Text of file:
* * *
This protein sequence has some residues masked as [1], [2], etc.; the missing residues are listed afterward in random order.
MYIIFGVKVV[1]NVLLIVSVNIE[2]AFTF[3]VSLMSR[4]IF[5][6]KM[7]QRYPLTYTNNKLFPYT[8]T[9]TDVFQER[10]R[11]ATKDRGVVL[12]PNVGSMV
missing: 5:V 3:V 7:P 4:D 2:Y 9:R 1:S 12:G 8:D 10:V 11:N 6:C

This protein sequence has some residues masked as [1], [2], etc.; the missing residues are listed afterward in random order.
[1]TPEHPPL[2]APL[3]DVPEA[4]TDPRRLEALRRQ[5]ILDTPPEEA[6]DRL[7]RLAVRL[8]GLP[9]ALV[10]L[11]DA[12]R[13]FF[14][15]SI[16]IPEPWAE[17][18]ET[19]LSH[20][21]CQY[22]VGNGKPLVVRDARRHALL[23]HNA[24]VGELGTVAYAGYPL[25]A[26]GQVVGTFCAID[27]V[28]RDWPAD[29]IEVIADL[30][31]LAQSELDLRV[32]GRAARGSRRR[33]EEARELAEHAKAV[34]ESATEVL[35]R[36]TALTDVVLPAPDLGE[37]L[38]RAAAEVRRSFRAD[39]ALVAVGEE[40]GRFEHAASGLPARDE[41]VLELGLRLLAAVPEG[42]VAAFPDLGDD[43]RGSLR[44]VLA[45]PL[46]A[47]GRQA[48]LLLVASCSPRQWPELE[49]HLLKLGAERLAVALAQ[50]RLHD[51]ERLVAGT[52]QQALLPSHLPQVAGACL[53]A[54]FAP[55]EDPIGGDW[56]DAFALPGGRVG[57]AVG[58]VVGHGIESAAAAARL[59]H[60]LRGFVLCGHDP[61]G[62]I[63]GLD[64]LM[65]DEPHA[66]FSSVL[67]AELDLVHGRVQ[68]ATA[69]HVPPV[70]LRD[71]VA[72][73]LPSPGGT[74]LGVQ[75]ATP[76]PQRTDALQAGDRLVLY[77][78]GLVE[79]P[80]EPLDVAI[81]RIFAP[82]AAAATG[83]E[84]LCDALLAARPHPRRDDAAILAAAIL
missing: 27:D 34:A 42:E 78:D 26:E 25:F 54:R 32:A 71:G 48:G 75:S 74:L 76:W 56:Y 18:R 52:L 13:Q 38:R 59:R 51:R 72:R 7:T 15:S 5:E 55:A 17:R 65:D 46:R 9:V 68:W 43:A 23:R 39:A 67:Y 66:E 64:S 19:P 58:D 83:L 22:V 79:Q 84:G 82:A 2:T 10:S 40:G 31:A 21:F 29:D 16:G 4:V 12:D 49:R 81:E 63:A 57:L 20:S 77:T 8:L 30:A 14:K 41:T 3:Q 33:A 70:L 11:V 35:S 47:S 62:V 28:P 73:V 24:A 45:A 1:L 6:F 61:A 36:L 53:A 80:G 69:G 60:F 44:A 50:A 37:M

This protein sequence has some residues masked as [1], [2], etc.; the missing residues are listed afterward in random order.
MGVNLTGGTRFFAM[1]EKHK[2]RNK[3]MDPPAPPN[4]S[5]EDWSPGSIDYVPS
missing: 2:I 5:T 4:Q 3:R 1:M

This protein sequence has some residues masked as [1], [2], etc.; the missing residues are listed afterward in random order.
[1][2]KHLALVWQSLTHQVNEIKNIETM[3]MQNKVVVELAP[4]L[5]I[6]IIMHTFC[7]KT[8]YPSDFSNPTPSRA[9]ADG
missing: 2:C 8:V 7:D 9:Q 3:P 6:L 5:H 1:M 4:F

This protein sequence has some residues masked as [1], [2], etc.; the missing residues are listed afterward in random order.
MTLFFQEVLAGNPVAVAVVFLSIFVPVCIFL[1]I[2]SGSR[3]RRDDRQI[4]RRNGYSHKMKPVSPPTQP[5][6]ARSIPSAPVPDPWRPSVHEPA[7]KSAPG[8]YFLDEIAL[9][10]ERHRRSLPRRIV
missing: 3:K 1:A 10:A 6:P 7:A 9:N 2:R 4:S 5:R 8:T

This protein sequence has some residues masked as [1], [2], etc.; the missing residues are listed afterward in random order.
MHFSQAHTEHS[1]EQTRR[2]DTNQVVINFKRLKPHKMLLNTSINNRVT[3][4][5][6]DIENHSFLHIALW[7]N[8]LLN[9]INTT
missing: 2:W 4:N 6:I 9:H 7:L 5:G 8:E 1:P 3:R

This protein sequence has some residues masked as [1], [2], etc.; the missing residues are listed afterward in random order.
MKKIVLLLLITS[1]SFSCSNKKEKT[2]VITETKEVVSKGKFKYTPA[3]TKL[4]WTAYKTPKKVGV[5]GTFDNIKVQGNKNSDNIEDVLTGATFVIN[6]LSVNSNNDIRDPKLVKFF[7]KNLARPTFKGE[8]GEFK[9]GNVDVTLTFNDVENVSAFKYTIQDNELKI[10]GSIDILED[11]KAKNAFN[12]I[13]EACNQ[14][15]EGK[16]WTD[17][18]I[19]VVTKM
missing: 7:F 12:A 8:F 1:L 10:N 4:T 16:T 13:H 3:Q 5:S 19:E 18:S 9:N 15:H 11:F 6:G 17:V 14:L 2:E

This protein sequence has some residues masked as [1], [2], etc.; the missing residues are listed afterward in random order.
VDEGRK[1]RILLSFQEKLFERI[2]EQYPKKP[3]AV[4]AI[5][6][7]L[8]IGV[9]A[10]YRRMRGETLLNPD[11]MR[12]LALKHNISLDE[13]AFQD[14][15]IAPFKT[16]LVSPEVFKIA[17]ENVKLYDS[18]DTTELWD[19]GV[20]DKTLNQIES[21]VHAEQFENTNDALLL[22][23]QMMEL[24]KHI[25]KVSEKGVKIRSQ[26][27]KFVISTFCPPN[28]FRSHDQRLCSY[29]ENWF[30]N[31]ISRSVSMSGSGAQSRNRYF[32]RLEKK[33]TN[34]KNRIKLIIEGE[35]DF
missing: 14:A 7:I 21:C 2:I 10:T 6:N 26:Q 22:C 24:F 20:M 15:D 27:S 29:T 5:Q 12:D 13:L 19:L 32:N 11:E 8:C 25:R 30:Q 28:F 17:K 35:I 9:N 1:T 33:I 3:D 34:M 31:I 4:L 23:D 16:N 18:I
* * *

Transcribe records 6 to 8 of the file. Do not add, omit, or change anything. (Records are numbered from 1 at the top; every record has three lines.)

This protein sequence has some residues masked as [1], [2], etc.; the missing residues are listed afterward in random order.
MHFSQAHTEHS[1]EQTRR[2]DTNQVVINFKRLKPHKMLLNTSINNRVT[3][4][5][6]DIENHSFLHIALW[7]N[8]LLN[9]INTT
missing: 2:W 4:N 6:I 9:H 7:L 5:G 8:E 1:P 3:R

This protein sequence has some residues masked as [1], [2], etc.; the missing residues are listed afterward in random order.
MKKIVLLLLITS[1]SFSCSNKKEKT[2]VITETKEVVSKGKFKYTPA[3]TKL[4]WTAYKTPKKVGV[5]GTFDNIKVQGNKNSDNIEDVLTGATFVIN[6]LSVNSNNDIRDPKLVKFF[7]KNLARPTFKGE[8]GEFK[9]GNVDVTLTFNDVENVSAFKYTIQDNELKI[10]GSIDILED[11]KAKNAFN[12]I[13]EACNQ[14][15]EGK[16]WTD[17][18]I[19]VVTKM
missing: 7:F 12:A 8:F 1:L 10:N 4:T 16:T 13:H 3:Q 5:S 19:E 18:S 9:N 15:H 11:F 6:G 17:V 14:L 2:E

This protein sequence has some residues masked as [1], [2], etc.; the missing residues are listed afterward in random order.
VDEGRK[1]RILLSFQEKLFERI[2]EQYPKKP[3]AV[4]AI[5][6][7]L[8]IGV[9]A[10]YRRMRGETLLNPD[11]MR[12]LALKHNISLDE[13]AFQD[14][15]IAPFKT[16]LVSPEVFKIA[17]ENVKLYDS[18]DTTELWD[19]GV[20]DKTLNQIES[21]VHAEQFENTNDALLL[22][23]QMMEL[24]KHI[25]KVSEKGVKIRSQ[26][27]KFVISTFCPPN[28]FRSHDQRLCSY[29]ENWF[30]N[31]ISRSVSMSGSGAQSRNRYF[32]RLEKK[33]TN[34]KNRIKLIIEGE[35]DF
missing: 14:A 7:I 21:C 2:I 10:T 6:N 26:Q 22:C 24:F 20:M 15:D 27:S 29:T 5:Q 12:D 13:L 19:L 32:N 11:E 8:C 25:R 30:Q 28:F 17:K 35:I 9:N 1:T 33:I 3:D 34:M 31:I 4:L 23:D 16:N 18:I